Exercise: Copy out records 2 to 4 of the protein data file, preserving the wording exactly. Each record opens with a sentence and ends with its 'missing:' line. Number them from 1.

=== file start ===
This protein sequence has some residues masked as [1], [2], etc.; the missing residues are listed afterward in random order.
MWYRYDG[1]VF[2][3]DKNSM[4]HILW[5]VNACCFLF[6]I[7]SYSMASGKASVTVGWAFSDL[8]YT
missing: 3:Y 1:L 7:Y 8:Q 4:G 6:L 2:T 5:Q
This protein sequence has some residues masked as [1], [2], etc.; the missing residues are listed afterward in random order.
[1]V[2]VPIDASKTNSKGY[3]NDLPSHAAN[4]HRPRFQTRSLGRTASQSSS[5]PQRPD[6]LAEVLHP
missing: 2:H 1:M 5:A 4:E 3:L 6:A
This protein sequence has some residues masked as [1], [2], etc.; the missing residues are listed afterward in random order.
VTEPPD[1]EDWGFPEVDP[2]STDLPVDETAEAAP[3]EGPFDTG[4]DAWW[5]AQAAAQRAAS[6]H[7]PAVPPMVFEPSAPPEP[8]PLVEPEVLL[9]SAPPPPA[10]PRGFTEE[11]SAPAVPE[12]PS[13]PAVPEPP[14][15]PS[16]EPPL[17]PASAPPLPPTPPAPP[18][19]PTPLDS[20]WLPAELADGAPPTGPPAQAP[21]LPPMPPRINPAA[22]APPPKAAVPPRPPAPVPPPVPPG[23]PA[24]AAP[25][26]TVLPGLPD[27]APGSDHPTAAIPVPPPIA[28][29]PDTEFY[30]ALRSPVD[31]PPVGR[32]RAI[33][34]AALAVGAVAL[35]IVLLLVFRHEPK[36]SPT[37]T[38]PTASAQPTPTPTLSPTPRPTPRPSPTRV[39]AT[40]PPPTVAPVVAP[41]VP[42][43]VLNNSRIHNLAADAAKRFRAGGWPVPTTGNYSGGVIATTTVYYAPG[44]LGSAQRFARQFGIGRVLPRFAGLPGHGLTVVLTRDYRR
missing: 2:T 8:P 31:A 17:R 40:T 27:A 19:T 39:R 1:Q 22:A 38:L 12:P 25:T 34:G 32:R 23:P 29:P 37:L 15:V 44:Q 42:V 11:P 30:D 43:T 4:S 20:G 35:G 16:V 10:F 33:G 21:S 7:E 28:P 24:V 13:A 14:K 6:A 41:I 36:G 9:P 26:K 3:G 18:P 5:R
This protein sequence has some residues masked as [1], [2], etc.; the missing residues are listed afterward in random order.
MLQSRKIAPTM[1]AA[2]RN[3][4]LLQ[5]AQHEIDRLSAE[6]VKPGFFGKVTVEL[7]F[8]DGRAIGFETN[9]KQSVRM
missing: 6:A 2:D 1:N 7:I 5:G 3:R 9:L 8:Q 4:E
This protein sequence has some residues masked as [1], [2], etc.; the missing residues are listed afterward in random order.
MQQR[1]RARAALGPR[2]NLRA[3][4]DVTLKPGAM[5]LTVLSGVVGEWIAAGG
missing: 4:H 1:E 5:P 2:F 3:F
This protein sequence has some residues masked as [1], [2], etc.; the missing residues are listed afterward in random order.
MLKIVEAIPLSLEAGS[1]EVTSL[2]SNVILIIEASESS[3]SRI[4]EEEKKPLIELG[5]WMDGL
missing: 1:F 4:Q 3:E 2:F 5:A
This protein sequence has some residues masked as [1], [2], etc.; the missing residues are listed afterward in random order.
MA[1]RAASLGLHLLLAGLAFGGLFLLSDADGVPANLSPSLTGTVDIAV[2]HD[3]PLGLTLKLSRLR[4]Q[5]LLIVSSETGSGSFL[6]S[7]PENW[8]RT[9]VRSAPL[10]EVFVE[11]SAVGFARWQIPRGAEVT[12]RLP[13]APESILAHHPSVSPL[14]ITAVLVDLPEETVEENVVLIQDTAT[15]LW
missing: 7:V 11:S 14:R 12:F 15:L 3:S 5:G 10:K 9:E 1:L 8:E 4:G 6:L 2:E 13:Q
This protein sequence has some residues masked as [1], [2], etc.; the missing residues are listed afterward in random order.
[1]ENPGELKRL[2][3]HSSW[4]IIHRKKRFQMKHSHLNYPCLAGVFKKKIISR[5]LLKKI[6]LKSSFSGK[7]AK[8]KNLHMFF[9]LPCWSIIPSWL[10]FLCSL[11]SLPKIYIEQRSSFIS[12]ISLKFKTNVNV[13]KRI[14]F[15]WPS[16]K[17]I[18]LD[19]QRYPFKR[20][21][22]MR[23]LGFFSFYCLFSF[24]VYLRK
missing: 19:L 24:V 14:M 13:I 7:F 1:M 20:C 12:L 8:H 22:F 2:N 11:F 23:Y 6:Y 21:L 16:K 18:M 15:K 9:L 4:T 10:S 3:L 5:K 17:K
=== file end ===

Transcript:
This protein sequence has some residues masked as [1], [2], etc.; the missing residues are listed afterward in random order.
[1]V[2]VPIDASKTNSKGY[3]NDLPSHAAN[4]HRPRFQTRSLGRTASQSSS[5]PQRPD[6]LAEVLHP
missing: 2:H 1:M 5:A 4:E 3:L 6:A
This protein sequence has some residues masked as [1], [2], etc.; the missing residues are listed afterward in random order.
VTEPPD[1]EDWGFPEVDP[2]STDLPVDETAEAAP[3]EGPFDTG[4]DAWW[5]AQAAAQRAAS[6]H[7]PAVPPMVFEPSAPPEP[8]PLVEPEVLL[9]SAPPPPA[10]PRGFTEE[11]SAPAVPE[12]PS[13]PAVPEPP[14][15]PS[16]EPPL[17]PASAPPLPPTPPAPP[18][19]PTPLDS[20]WLPAELADGAPPTGPPAQAP[21]LPPMPPRINPAA[22]APPPKAAVPPRPPAPVPPPVPPG[23]PA[24]AAP[25][26]TVLPGLPD[27]APGSDHPTAAIPVPPPIA[28][29]PDTEFY[30]ALRSPVD[31]PPVGR[32]RAI[33][34]AALAVGAVAL[35]IVLLLVFRHEPK[36]SPT[37]T[38]PTASAQPTPTPTLSPTPRPTPRPSPTRV[39]AT[40]PPPTVAPVVAP[41]VP[42][43]VLNNSRIHNLAADAAKRFRAGGWPVPTTGNYSGGVIATTTVYYAPG[44]LGSAQRFARQFGIGRVLPRFAGLPGHGLTVVLTRDYRR
missing: 2:T 8:P 31:A 17:R 40:T 27:A 19:T 39:R 1:Q 22:A 38:L 12:P 25:T 34:G 32:R 23:P 29:P 37:L 15:V 44:Q 42:V 11:P 30:D 43:T 4:S 20:G 35:G 16:V 10:F 33:G 21:S 7:E 28:P 24:V 13:A 14:K 6:A 41:I 36:G 9:P 26:K 3:G 18:P 5:R
This protein sequence has some residues masked as [1], [2], etc.; the missing residues are listed afterward in random order.
MLQSRKIAPTM[1]AA[2]RN[3][4]LLQ[5]AQHEIDRLSAE[6]VKPGFFGKVTVEL[7]F[8]DGRAIGFETN[9]KQSVRM
missing: 6:A 2:D 1:N 7:I 5:G 3:R 9:L 8:Q 4:E